'The Batman's Grave' #1: The DoomRocket Review
Cover to ‘The Batman’s Grave’ #1. Art: Bryan Hitch, Kevin Nowlan, Alex Sinclair/DC

by Brendan Hodgdon. How does the mind of The Batman work? What sort of toll do those machinations take on the people around him? What makes the Dark Knight different from all other detectives? These are questions that have been posed many times before, but they are also ideal questions for the venerable pairing of Warren Ellis and Bryan Hitch to answer. Their response comes in the form of The Batman’s Grave, and with collaborators Kevin Norman, Alex Sinclair, and Richard Starkings they have set out to tell a story that should be nothing less than one of the seminal Bat-tales of our time.

While much of Ellis’ more recent comics work has focused on telling single-issue potboilers, leave it to reuniting with Hitch to resurrect his decompressed storytelling instincts. In this debut issue, Ellis embraces the promised space of twelve issues to take his time, slipping on the classic character tropes like a well-worn smoking jacket. Batman fights thugs, Batman visits a crime scene, Alfred worries, Batman thinks, Batman has “A-ha!” moment. You’ve seen this before, but it’s a look that works. Then Ellis pours a particularly fancy whiskey and starts scrawling bitterly honest non-sequiturs on the walls, and suddenly the familiar comfort of that jacket becomes confining, dangerous.

The devil is in the details, as they say, and the details of this book are darkly ingenious indeed. Ellis’ Alfred, while playing the same basic role the character usually does in these stories, is much more aggravated and vicious in his repartee with Bruce; Starkings’ letters stand plain and let Ellis’ venom bleed through. The Batman’s forensic methods, built around a holodeck-esque reconstruction of the crime scene, allow him to assume the role of the victim in his final resting place. And at the heart of it all, delivered in an almost-throwaway fashion, is Bruce explaining how he views each crime while trying to solve it. All of it is connected by a sense of vulnerability, as Ellis contends with the idea of Batman as a raw nerve of grief that’s never fully healed.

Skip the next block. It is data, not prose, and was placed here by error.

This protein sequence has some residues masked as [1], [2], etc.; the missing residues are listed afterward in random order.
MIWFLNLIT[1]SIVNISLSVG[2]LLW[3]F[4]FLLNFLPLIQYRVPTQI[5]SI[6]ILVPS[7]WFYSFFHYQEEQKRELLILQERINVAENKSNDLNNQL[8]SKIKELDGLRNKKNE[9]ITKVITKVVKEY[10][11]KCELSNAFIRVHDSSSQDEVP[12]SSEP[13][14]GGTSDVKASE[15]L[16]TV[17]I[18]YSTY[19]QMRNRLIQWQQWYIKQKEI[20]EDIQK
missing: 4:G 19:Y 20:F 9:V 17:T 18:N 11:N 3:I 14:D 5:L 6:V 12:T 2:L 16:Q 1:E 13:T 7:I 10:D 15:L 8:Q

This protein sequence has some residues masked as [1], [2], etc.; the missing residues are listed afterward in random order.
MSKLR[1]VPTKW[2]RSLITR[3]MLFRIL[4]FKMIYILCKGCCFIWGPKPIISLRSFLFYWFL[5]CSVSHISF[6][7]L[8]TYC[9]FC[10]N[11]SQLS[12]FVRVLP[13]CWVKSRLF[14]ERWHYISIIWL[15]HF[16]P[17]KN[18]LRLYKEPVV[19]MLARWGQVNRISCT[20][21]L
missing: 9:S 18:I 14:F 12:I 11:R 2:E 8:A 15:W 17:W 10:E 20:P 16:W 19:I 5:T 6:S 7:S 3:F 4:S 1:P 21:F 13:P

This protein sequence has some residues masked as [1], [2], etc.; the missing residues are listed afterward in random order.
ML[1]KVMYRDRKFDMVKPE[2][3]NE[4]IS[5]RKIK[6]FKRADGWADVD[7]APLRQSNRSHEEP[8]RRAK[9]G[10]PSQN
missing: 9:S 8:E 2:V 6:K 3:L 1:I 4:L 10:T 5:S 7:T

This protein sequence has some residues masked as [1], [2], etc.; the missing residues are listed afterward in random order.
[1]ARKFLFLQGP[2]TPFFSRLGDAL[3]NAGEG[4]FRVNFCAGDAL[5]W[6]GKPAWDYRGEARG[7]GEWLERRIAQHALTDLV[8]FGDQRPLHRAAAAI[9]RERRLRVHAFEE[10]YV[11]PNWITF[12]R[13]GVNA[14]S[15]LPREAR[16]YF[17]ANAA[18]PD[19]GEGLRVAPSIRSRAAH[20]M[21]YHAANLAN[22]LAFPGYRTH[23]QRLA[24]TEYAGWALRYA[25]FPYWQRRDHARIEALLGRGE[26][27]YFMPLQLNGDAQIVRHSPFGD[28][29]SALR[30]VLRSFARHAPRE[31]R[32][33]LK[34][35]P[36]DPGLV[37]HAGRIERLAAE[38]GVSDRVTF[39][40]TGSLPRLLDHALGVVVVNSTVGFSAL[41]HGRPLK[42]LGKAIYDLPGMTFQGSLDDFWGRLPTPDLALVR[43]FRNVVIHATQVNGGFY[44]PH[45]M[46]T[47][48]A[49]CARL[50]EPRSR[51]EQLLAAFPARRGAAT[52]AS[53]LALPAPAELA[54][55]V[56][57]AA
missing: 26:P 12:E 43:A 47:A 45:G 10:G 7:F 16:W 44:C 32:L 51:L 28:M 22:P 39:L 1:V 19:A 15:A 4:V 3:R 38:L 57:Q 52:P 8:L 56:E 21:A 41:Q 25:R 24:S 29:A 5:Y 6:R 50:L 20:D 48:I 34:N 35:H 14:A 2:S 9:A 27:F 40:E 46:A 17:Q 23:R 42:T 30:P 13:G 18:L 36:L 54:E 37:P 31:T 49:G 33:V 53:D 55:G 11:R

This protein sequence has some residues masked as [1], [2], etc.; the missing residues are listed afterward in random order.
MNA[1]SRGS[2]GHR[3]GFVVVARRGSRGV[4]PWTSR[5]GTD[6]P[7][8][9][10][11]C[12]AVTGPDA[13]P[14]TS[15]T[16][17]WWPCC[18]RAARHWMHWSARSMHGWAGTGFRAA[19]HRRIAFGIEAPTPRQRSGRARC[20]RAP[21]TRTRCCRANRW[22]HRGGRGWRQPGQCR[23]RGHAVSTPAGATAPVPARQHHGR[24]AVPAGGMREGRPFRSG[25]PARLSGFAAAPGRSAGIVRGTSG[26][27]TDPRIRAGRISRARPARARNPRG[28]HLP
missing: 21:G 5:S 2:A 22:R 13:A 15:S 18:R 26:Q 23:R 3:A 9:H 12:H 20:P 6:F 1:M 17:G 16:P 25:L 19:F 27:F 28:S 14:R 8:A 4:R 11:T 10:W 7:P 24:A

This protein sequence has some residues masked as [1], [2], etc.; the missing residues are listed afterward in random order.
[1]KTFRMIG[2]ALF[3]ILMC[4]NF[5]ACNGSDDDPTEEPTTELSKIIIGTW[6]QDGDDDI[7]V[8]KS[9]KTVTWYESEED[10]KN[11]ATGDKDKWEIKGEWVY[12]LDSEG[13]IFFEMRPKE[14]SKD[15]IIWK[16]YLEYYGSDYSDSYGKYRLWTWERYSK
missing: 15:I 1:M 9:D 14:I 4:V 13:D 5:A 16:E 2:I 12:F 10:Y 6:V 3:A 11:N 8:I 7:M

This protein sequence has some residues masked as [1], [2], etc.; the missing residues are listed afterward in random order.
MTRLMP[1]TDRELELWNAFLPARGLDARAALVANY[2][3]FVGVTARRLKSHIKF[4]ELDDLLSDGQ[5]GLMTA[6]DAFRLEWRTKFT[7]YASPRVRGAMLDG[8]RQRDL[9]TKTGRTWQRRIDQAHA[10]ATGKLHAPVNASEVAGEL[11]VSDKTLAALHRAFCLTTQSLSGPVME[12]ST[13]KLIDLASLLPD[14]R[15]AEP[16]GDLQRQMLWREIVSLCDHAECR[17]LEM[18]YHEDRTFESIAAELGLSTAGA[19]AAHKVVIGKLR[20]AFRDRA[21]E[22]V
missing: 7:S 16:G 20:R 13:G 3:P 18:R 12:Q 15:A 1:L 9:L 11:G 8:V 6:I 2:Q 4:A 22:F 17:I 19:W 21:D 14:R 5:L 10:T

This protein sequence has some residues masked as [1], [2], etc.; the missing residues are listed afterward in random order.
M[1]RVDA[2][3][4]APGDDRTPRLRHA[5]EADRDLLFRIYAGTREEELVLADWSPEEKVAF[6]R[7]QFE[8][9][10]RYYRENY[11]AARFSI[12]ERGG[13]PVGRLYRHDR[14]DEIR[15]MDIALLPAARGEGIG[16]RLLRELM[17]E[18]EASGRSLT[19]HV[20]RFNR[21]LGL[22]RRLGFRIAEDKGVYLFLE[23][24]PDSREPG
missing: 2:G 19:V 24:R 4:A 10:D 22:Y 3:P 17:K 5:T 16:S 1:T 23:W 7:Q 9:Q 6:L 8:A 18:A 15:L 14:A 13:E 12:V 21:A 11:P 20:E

With such an intimate, introspective approach to our Caped Crusader, the choice of Bryan Hitch as artist is all the more surprising. Hitch, who possibly more than anyone else is the patron saint of “widescreen comics”, gets his chance to go big in the opening action sequence and the cityscapes surrounding it. But in the rest of the issue, Hitch leans hard into his ability as an actor, his dramatic flair funneled into emotionally-wrought closeups of our cast of characters. And his eye for detail makes Wayne Manor feel tangible and full of depth, a place with history and pain behind it as one would expect. Nowlan’s inks are a key component in this, sharpening the edge of Alfred’s exhausted glare and deepening the lines in a corpse’s face.

And then comes Sinclair’s colors, which are given much more room to shine than in the usual shadow-drenched Bat-comic. Even the night scenes allow Sinclair room to play with comforting shades of blue and grey, which at times almost blend together in a way that suggests the banality of Bruce’s regular patrols. A surprising amount of the book takes place during the day, and Sinclair drenches the panels in yellows, like the sharp glare of a light turned on to expose hidden secrets in the dark of Gotham. Much like Hitch, Sinclair offers an atypical approach to this Batman story, and it feels all the more remarkable for it.

The Batsuit looks good on this creative team, of that we can be certain. And while Ellis and Hitch seem content for now to play along with expectations and hit the beats we all expect, it’s clear that they’ve filled every pouch on the utility belt with their favorite tricks. They, along with Nowlan, Sinclair and Starkings, have claimed the Bat as their own. By the time this tale is done, I imagine the suit itself with be fully stripped away, and what’s left will be a brutal and unique take on the character from comics’ all-time greats.

DC / $3.99

Written by Warren Ellis.

Art by Bryan Hitch.

Inks by Kevin Nowlan.

Colors by Alex Sinclair.

Letters by Richard Starkings.

8.5 out of 10

Check out this 9-page preview of ‘The Batman’s Grave’ #1, including a variant cover by Jee-Hyung Lee, courtesy of DC!